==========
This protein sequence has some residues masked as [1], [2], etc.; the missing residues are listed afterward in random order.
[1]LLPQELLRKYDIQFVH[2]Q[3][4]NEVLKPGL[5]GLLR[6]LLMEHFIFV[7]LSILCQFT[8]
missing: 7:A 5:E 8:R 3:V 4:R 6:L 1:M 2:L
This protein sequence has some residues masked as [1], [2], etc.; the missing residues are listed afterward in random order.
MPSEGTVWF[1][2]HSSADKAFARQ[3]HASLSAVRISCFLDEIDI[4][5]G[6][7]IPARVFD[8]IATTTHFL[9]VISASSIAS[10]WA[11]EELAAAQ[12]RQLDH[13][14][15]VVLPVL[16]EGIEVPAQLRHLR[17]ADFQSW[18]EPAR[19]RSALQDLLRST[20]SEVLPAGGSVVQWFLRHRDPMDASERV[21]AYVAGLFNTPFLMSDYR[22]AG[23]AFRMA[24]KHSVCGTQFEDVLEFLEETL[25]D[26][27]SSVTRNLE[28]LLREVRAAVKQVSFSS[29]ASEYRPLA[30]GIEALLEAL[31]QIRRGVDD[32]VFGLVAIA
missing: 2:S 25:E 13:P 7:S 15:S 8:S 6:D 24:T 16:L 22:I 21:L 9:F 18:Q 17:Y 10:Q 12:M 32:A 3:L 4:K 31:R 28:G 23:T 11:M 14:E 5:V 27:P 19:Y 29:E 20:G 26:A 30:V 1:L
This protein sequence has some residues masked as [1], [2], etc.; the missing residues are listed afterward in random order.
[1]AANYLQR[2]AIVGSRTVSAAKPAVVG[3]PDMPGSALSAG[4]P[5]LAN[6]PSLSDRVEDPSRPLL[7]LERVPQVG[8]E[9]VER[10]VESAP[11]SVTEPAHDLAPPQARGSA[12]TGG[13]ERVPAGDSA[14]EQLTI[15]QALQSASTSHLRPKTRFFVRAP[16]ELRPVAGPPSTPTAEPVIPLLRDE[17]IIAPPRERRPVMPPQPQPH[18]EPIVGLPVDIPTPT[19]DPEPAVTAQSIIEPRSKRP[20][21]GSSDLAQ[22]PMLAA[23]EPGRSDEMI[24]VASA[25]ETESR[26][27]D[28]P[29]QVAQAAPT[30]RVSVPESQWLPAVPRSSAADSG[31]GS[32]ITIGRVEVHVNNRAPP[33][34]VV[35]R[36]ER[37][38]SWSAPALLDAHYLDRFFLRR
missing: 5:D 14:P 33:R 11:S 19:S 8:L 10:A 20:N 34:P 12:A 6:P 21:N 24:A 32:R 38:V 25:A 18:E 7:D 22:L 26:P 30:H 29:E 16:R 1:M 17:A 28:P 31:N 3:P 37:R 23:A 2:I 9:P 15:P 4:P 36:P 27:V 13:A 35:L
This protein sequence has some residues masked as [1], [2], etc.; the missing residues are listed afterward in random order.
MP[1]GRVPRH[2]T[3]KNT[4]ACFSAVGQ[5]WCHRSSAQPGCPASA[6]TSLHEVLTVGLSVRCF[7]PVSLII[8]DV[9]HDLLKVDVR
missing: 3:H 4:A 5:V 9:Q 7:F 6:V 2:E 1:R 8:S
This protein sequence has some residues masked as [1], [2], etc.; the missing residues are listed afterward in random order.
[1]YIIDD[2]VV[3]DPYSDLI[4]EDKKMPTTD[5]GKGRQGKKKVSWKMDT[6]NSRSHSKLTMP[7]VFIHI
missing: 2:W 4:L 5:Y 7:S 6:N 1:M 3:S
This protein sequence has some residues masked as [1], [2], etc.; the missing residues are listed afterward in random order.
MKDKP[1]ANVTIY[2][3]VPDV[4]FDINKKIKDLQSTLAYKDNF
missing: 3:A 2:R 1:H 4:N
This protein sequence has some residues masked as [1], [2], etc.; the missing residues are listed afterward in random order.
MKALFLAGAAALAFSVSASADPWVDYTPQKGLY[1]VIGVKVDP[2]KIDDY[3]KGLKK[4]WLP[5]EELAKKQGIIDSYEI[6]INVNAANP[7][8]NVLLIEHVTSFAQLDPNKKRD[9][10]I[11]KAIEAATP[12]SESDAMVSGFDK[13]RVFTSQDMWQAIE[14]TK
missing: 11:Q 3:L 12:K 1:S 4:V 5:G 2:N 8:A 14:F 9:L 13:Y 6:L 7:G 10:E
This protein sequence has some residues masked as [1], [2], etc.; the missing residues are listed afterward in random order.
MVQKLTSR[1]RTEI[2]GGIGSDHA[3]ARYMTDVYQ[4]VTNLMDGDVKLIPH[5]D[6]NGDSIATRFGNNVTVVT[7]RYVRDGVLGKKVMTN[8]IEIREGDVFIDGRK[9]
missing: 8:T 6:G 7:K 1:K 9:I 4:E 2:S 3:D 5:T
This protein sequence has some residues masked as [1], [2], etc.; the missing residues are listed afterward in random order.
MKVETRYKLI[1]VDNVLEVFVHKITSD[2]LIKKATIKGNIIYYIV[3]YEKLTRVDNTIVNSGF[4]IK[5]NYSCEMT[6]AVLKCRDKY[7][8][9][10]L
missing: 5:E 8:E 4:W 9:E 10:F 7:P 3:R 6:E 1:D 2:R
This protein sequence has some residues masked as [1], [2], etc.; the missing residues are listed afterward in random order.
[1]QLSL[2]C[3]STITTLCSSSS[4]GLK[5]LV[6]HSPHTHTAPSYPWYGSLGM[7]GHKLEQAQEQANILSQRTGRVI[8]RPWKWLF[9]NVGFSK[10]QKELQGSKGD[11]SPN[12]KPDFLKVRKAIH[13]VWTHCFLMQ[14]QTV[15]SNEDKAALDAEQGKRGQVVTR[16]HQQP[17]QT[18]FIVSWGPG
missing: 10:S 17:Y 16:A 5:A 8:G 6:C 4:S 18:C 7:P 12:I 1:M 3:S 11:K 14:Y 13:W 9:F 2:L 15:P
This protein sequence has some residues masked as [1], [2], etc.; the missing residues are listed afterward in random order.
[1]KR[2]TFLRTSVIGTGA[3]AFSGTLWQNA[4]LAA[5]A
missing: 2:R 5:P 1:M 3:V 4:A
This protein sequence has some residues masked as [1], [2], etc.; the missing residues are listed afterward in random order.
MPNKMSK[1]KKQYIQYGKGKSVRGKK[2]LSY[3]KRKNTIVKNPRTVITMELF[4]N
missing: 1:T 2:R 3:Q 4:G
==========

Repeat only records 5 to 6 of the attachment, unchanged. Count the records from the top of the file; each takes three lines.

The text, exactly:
This protein sequence has some residues masked as [1], [2], etc.; the missing residues are listed afterward in random order.
[1]YIIDD[2]VV[3]DPYSDLI[4]EDKKMPTTD[5]GKGRQGKKKVSWKMDT[6]NSRSHSKLTMP[7]VFIHI
missing: 2:W 4:L 5:Y 7:S 6:N 1:M 3:S
This protein sequence has some residues masked as [1], [2], etc.; the missing residues are listed afterward in random order.
MKDKP[1]ANVTIY[2][3]VPDV[4]FDINKKIKDLQSTLAYKDNF
missing: 3:A 2:R 1:H 4:N